We next set sail for the Isla del Sol on the world’s slowest motorboat. It’s quite possible we could have swum faster, but it was a lovely ride nonetheless as the snowcapped Cordillera Real came into view. As we disembarked off the gringo float, there were hoards of kids wanting to take your luggage and lead you to a hotel. They were low-pressure and harmless, but what was not so harmless was the gorgeous but STEEP Inca staircase that leads up to town. Bordered by a channeled waterfall (the Inca’s fountain of youth), the steps climb past terraced quinoa fields, handicraft sellers, braying donkeys, women doing their wash, and views that make you gasp from beauty as much as physical exertion. The island is resplendent with timeless Inca architectural ruins surrounded by the luminous blue lake. It’s quite striking. We enjoyed sunset views from a hilltop pizzeria, watching distant (for now) rain and lightning as the sky burned orange under the clouds.

Isla del Sol is a walker’s paradise, as long as you keep chewing coca leaves to ward off headaches. On the north side of the island are ruins with a labyrinth of rooms, nooks, crannies, sacrificial tables, and the sacred rock (Titicaca: crouching puma) that the lake is named for. Wending our way back home, we weaved through small villages and farms, stopped for lunch and to watch hippies trying to sell jewelry, and hit the island’s big museum. And by big, we mean in earnestness. It’s actually just one small room, and the caretaker had to send his 11-year old son home to find the key to unlock it when we showed up. That being said, it did have it’s charm, as it’s devoted to the ‘submerged city’ north of the island where excavations in 2000 revealed a massive stone temple and accompanying treasures 8 meters underwater. The stuff of Indiana Jones, really!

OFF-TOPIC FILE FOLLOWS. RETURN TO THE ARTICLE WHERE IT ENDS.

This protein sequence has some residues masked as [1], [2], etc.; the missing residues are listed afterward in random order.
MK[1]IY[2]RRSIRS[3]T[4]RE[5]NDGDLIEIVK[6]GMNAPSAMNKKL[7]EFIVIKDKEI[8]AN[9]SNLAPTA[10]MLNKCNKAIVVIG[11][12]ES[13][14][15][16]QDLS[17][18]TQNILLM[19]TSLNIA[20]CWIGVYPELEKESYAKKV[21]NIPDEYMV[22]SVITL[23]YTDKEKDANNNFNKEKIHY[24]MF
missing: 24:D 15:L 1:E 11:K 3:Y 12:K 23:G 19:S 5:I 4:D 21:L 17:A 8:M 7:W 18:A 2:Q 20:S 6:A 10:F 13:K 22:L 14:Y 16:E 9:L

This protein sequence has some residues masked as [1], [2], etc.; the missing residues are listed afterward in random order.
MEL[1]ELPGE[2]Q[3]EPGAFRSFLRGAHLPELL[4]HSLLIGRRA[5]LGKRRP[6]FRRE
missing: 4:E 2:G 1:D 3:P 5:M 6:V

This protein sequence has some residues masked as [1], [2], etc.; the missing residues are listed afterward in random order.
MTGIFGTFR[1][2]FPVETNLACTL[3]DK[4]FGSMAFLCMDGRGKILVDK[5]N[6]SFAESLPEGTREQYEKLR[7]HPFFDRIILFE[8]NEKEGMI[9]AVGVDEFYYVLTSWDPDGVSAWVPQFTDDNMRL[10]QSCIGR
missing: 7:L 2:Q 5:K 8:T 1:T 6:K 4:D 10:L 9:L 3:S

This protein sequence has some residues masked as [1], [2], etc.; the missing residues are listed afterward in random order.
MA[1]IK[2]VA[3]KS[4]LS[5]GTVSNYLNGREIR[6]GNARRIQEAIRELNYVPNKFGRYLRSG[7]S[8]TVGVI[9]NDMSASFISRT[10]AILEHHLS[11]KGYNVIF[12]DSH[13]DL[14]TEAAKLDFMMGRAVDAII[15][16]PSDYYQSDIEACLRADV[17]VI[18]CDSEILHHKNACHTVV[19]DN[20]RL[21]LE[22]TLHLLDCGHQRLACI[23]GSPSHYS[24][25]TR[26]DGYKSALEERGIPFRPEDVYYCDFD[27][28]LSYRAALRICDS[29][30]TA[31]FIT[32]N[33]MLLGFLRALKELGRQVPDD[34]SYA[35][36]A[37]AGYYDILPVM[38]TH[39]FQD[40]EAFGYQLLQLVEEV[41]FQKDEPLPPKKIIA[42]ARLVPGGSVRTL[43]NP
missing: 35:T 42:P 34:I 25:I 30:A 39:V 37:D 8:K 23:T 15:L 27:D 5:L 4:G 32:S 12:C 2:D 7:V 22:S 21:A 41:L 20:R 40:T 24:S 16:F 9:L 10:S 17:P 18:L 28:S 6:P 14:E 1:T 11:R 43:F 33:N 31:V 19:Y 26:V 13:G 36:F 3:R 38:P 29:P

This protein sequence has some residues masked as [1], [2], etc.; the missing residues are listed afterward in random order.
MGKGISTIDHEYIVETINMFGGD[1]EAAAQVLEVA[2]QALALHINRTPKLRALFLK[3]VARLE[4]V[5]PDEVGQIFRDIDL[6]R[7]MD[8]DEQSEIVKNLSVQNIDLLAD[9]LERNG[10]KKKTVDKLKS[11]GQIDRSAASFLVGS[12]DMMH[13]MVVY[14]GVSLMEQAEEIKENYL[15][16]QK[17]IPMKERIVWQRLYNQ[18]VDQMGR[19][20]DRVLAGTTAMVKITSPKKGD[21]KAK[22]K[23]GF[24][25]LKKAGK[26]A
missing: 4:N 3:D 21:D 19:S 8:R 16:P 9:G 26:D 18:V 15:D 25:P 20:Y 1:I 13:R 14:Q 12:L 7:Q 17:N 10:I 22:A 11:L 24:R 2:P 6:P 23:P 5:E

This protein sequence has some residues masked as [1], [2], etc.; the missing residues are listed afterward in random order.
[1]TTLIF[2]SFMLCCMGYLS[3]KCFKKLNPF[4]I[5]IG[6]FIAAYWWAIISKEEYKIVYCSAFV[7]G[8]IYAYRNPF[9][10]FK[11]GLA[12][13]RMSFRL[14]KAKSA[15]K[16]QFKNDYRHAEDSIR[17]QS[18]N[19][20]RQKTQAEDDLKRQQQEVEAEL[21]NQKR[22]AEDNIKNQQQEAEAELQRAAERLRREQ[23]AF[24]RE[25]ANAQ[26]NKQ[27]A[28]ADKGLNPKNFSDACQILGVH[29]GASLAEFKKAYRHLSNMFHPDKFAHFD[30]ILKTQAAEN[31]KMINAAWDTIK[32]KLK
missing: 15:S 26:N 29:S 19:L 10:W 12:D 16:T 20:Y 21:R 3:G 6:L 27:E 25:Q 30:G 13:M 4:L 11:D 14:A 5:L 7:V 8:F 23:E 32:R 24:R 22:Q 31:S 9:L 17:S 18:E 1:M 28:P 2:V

Upon our departure, the rain finally arrived. In full force. And just in time for our half hour walk back down the slippery stairs to catch the ferry. Thank God for the plastic rainsuits we’ve been lugging around since South Africa.

Tuesday, February 26, 2008

Bolivia: Madidi National Park

Jungle fever! Being this close to the Amazon, we couldn`t resist a short foray into its green and rainy depths. Landing on a grassy landing strip in Rurrenebaque, our oxygen-deprived lungs breathed a happy sigh of relief at the low altitude, and we joyfully stripped off layers of fleece. The next morning, we motored up the fast-moving cappuccino-colored waters of an Amazon tributary to Chalalan Ecolodge. This place got big props from fellow travelers and rave reviews from the Lonely Planet, so we dug deep in our wallets to enjoy three glorious nights in jungle splendor.

Chalalan's accolades are well merited, one of the few truly community-run eco-lodges in this rare swath of the Amazon, Chalalan makes the most of it's local flavor. Started in the 1990's by the neighboring community of San Jose De Uchupiamonas (say that three times fast), Chalalan is built by locals, with local materials, uses local guides, and proceeds have already funded a school and medical clinic. It's a beautiful spot and one of the few places where you can actually stay in Madidi National Park, near relatively untouched rainforest.

We had a little paradisaical cabana with a requisite hammock out front, and we spent our days tromping through the National Park and sweating our way through our limited supply of clean clothes. Twilight meant beer and sunset swims in the Chalalan lake, braving the hopefully-sated appetites of the resident caymans. It was kind of funny to jump headfirst into the dark, but blissfully refreshing, water at dusk only to don headlamps and search for flesh-eating aquatic reptiles along the shore mere hours later. Really, that's only a slight exaggeration.